From A European Communist Country To Cuba
I was in Cuba in February, 1975. Like my native Czechoslovakia, Cuba was a communist country. So unlike other travels abroad, it was easy to get a permission to go.
As a child, I thought communism was great. At school, I was fed with communist propaganda which my parents did not dare to correct. I was a chatterbox and telling me the truth would have been dangerous. I used to imagine the West as a country full of poor homeless people and fat bourgeois factory owners — smoking fat Cuban cigars, ironically!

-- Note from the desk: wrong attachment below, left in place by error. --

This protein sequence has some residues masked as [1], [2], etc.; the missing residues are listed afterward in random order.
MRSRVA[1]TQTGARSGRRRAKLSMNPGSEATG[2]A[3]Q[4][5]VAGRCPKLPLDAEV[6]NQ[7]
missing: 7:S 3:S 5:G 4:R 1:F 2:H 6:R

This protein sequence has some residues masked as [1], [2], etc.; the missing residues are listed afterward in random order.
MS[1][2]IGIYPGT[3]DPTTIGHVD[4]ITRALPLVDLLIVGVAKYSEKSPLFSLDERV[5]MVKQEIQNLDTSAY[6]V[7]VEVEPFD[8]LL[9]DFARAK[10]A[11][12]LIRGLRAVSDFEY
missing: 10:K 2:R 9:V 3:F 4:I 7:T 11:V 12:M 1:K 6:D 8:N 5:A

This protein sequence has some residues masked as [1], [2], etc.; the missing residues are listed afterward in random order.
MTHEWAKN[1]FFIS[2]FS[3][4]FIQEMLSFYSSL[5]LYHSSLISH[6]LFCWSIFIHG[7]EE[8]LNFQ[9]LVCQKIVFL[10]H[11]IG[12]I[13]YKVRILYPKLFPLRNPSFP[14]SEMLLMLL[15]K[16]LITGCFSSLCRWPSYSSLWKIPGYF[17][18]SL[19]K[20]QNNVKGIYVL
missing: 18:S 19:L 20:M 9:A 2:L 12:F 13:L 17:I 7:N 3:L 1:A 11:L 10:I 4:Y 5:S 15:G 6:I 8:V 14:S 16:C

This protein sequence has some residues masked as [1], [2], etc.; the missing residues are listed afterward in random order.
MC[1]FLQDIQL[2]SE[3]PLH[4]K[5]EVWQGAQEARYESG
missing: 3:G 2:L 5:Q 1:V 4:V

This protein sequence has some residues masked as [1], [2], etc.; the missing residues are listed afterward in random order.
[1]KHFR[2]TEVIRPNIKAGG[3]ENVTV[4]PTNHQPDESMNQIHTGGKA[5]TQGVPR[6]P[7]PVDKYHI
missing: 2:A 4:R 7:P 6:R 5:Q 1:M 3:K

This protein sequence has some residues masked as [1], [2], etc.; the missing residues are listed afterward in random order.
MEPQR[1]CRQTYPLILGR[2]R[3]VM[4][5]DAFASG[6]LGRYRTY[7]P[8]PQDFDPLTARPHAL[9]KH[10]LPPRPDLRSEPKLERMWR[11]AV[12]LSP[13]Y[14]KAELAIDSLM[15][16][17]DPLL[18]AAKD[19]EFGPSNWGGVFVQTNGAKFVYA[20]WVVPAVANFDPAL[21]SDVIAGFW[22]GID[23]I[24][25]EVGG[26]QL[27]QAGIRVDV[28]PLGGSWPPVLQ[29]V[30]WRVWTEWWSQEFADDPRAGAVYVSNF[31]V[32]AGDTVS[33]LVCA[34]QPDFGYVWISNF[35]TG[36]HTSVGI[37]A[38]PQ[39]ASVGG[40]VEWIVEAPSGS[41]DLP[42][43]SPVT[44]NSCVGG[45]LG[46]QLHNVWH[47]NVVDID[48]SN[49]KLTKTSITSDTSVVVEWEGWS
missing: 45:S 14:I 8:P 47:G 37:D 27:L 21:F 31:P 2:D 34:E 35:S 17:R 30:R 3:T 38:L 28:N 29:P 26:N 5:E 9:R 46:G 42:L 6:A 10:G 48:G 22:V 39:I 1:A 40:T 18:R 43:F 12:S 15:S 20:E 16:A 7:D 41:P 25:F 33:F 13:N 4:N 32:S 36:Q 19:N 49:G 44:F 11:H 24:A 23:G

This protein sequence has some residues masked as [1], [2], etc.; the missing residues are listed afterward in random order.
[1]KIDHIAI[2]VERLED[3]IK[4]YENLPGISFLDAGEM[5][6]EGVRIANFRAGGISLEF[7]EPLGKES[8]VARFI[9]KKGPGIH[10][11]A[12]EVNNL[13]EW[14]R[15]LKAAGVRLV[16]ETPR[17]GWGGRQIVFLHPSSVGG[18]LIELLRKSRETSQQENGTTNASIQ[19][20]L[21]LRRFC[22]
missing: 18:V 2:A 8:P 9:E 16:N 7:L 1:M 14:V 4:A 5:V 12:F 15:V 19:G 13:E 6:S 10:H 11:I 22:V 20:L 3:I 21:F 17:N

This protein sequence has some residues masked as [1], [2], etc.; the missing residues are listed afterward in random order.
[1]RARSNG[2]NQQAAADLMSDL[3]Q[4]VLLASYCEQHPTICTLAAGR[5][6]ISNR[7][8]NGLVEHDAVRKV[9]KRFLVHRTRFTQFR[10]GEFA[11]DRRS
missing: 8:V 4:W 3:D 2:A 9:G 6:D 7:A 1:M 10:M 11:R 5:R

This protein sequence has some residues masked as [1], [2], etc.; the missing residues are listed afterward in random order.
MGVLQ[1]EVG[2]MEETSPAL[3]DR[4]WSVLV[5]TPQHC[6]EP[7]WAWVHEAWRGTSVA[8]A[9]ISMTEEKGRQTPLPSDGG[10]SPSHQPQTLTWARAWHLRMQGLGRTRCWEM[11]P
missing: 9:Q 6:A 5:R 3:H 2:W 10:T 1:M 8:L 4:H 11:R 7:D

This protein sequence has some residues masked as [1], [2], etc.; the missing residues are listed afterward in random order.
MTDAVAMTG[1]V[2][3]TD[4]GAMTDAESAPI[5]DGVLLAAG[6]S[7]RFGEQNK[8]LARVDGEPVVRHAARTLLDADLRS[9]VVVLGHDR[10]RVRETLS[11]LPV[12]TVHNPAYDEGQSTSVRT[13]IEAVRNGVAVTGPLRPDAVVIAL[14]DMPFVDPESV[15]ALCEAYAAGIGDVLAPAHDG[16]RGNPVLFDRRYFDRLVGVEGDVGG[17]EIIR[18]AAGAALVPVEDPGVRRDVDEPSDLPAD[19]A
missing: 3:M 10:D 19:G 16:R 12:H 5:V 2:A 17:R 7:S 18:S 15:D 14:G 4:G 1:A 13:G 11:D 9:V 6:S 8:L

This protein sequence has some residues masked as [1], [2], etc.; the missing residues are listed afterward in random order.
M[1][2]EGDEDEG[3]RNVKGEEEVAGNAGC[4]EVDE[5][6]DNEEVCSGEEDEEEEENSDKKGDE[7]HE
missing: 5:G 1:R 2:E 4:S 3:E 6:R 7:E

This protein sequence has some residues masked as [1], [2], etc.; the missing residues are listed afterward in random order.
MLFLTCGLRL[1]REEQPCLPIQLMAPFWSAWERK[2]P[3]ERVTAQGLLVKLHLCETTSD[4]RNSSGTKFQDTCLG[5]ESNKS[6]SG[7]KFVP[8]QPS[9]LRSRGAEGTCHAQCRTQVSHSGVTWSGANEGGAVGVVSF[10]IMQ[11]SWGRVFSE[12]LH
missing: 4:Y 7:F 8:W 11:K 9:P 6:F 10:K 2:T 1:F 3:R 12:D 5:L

My image of Cuba was a wonderful tropical island with people living well and in equality, where race didn’t matter. A country which was a friend to us and the Soviet Union. I loved the Soviet Union, a country I have never seen. Why? I was told to love it. In fact “not loving Soviet Union enough” could cost people jobs, placement at university, etc. Not only for them, but also for their children. It seemed that political unreliability was genetic!
At compulsory May Day parades, I used to chant with the others in a sing song “Cuba si, Yankee no, neproda svou kuzi lacino” – doesn’t sell its skin cheaply – meaning in a Czech rhyme that they are not going to be conquered by the USA. I didn’t know what Cubasijankino as we pronounced it meant. I shouted it anyway.
I loved the Soviet Union, a country I have never seen. Why? I was told to love it.